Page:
The MacArthur committee cited Finkel as a journalist who pushes “beyond the constraints and conventions of traditional news writing” to produce stories “that heighten the reality of military service and sacrifice in the public consciousness.” It added: “As newspapers continue to contract and move away from immersion-based, long-form reporting, Finkel remains committed to crafting sustained narratives with an uncommon candor that brings poorly understood events and ordeals” to public attention.
“They’re not just endorsing my work in particular but a type of journalism,” said Finkel, who is at work on a book that chronicles the postwar lives of some of those he profiled in “The Good Soldiers.” “I like to think this is an endorsement of long-form journalism, in which you stay long enough to tell the story.”
The MacArthur Foundation reveals the names of the 23 recipients of this year's "genius grants". Winners have no idea they've been nominated for the $500,000 awards until they get the call, and nominators must remain anonymous.
As for the monetary award, Finkel said, “I don’t know how it changes anything. I’m either singleminded or simple-minded — I’m paying attention to the book I’m writing. I have a story I want to keep telling.” He said he has no plans to leave the newspaper.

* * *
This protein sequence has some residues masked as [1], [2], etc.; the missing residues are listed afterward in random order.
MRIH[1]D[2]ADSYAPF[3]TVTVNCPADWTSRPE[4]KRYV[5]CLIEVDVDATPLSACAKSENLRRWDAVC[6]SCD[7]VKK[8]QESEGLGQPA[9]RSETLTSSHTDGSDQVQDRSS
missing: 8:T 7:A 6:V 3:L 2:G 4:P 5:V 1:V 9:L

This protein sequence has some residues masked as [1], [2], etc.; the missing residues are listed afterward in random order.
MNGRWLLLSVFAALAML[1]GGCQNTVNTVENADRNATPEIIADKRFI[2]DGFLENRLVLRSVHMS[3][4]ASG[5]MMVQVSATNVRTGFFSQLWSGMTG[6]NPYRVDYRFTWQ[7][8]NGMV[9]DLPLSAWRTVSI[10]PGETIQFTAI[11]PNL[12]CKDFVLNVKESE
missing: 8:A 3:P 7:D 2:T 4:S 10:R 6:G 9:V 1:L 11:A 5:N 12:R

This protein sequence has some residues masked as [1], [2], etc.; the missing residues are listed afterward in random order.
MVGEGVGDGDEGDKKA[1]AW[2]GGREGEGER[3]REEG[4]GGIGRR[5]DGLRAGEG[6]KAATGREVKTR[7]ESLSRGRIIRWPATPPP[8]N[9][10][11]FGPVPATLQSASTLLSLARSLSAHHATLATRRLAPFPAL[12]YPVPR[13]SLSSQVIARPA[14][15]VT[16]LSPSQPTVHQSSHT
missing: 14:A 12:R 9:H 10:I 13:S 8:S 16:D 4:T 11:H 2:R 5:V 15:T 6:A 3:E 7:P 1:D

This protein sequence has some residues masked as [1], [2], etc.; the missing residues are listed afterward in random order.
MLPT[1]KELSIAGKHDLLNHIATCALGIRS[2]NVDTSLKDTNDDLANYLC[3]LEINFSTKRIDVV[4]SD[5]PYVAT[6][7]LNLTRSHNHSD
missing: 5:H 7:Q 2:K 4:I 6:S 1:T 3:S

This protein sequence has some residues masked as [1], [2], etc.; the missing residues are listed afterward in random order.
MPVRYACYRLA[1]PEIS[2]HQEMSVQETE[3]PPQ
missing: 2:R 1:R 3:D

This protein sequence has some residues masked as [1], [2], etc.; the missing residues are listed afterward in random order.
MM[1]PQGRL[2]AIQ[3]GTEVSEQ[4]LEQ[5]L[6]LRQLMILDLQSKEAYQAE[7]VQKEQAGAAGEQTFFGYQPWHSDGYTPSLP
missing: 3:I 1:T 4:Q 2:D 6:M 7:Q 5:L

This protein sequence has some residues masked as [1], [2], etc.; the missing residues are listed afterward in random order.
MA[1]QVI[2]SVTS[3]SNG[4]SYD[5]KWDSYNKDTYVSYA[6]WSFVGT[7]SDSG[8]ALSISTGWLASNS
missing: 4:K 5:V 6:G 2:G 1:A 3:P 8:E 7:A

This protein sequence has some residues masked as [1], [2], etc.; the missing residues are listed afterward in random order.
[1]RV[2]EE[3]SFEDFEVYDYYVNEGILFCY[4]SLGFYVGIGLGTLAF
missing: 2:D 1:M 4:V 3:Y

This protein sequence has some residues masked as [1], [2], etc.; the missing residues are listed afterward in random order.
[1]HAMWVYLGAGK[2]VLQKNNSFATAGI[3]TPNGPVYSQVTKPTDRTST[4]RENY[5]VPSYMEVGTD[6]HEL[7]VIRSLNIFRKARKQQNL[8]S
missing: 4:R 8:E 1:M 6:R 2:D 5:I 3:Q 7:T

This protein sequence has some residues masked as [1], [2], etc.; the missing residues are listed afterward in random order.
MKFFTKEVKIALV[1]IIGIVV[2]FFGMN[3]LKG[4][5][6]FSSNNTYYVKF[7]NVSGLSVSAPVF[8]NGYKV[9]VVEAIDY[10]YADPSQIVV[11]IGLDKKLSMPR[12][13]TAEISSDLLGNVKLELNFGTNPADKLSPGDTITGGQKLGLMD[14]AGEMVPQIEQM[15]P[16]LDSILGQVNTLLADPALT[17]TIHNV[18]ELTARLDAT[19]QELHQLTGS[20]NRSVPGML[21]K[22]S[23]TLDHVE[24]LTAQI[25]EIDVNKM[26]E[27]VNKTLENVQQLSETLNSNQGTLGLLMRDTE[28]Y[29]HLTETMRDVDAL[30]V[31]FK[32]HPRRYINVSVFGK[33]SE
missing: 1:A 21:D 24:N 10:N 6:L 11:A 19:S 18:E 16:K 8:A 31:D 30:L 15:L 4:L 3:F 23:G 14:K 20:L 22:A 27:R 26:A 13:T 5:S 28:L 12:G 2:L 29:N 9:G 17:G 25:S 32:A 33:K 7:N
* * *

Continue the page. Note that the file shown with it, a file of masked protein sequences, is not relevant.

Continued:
Finkel is the second journalist affiliated with The Post to receive a MacArthur. The first was Katherine Boo, a former staff writer, who was recognized for her work in 2002.
Mengestu was born in Ethiopia but emigrated with his family to the United States at the age of 2. He grew up in Peoria and Forest Park, Ill., and graduated from Georgetown in 2000.
His first novel, “The Beautiful Things That Heaven Bears” (2007), was about a struggling Ethiopian refugee who runs a grocery store in gentrifying Logan Circle in Washington. A New York Times review called it “a great African novel, a great Washington novel and a great American novel.”
His second, “How to Read the Air” (2010), is about a young Ethiopian American man who retraces his parents’ travels after they came to the Midwest from Africa. His third book will be published next year.
The MacArthur committee said Mengestu’s work enhanced the “understanding of the little-explored world of the African diaspora in America in tales distilled from the experience of immigrants whose memories are seared by escape from violence in their homelands.”
Mengestu, who recently moved back to Washington with his family after five years in Paris, called the award “a remarkable surprise.” He said he intends to use the money to continue his writing and to help create “a new system of publishing” in Africa, with the intent of both expanding the translation of Western books and promoting indigenous writers.
Others cited by the Chicago-based foundation were Maurice Lim Miller, who runs an anti-poverty agency in Oakland, Ca.; Laura Poitras, a New York documentary filmmaker whose work has focused on the war on terrorism; Melody Swartz, a bioengineer in Switzerland who studies the cellular response to tumors; and Chris Thile, a 31-year-old mandolin virtuoso who has fused bluegrass music with other genres.